Brand heritage is important, but Krystal president and CEO Doug Pendergast was thinking about practicality when he decided earlier this month to move the hamburger chain’s headquarters from Chattanooga, Tennessee, to Atlanta.
The move, which is scheduled to take place by early 2013, is part of a strategy to redefine the Krystal corporate office as a restaurant support center. It will also help improve the performance of existing stores and facilitate future store growth, Pendergast says.
Atlanta is centrally located among the 11 Southeastern states in which Krystal operates. The Hartsfield-Jackson Atlanta International Airport will make it easier for corporate employees to travel to stores, as well as for store management and franchisees to travel to the support center.
“As we thought about the role of the restaurant support center and how we can best deliver that role, one of the big priorities is how important it is to be physically present in the field, physically present in the restaurant to see firsthand what’s actually going on,” Pendergast says. “And as we thought about that in particular, it became really obvious that Atlanta and the Hartsfield airport would be a much more efficient and effective place for us to provide that level of support. “
Atlanta’s airport—the busiest in the world—offers nearly 2,500 daily arrivals and departures, moving more than 250,000 passengers a day. That’s a far cry from the Chattanooga Airport, which offers limited service to a few hub airports mainly on smaller regional jets. Pendergast says Krystal executives often make the two-hour drive from Chattanooga to Hartsfield-Jackson because it offers non-stop flights to all of the chain’s markets.
Krystal operates more restaurants in Georgia than in any other state. The 360-unit chain has about 60 restaurants in the Atlanta area, compared with about 20 stores in the Chattanooga area.
But the 120-mile move South won’t just position Krystal’s headquarters near its own stores. It will also put the corporate team near several other restaurant companies headquartered in the Atlanta metro area. The city is already home to nearly 30 restaurant chains, including quick serves like Arby’s, Chick-fil-A, and Focus Brands.
With so much of the foodservice industry calling Atlanta home, the area is becoming an asset to industry leaders, says Karen Bremer, CEO of the Georgia Restaurant Association.
“It really builds a community of professional executives for the foodservice industry,” Bremer says. “And it also builds a network of executives that can talk to each other.”
Larry Abblitt, who owns seven Krystal stores in the Atlanta area and is president of Krystal’s franchisee association, says the headquarters move is welcomed by many franchisees. He adds that he’s impressed with the company’s embrace of rapid change.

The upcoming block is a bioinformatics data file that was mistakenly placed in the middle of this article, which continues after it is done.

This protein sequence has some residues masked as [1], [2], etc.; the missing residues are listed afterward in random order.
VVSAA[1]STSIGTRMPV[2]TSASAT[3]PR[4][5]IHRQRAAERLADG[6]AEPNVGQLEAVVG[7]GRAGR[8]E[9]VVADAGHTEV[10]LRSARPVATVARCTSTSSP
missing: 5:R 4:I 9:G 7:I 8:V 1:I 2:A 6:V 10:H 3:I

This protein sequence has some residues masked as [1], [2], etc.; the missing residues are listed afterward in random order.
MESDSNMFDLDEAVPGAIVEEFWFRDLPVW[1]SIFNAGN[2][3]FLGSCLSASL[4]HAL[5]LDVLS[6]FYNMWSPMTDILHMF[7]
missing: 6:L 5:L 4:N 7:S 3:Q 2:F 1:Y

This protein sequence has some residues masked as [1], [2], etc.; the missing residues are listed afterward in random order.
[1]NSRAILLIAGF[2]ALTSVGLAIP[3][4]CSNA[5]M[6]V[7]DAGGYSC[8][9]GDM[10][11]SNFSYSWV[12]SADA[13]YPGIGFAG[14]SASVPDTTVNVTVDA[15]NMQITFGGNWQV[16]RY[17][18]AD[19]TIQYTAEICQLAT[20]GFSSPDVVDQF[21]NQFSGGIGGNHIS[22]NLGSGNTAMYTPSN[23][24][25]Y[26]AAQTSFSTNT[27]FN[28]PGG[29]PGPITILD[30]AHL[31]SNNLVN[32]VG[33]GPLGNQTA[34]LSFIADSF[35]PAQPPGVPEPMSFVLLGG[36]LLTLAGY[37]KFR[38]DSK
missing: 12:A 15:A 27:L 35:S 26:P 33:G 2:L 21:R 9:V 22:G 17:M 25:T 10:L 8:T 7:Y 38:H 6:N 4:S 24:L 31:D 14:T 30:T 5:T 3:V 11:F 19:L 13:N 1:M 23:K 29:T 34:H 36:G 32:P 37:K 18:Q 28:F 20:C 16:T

“I think it’s one of the most important strategic decisions they’ve made in the new ownership group,” Abblitt says. “It’s going to allow them to focus not so much on the heritage of Krystal starting up in Chattanooga, but really growing the brand in the Southeastern United States.”
The move is one of many adjustments made to Krystal since Atlanta-based Argonne Capital Group purchased it for about $175 million in March. Pendergast took Krystal’s helm shortly after the sale, and within the first 30 days, the new executive team had launched an expansive consumer survey to find room for improvement.
Pendergast says his team is now focused on improving sales, customer count, profitability, store cleanliness, and team-member engagement.
“Very simplistically, our initial focus is to get better,” he says. “Then we’ll be much more focused on getting bigger.”
But getting bigger is in the cards. Pendergast hopes to add 150 new Krystal units over the next five years and eventually double its total store count. There are also plans in place for a new store prototype.
He cites Krystal’s loyal customer base and employee core as critical to its ongoing success. The brand’s trademark sliders also give the brand a leg up, he says. “The core product platform is distinctly different than other brands that are out there,” Pendergast says.
Abblitt says the company’s new leadership is more supportive of franchise development, which he thinks will boost expansion in the near future.
“I think there will be a very large growth of franchisees,” he says. “It’s just got too much history and it’s got too loyal of a group of customers that have stayed with us and keep coming back.”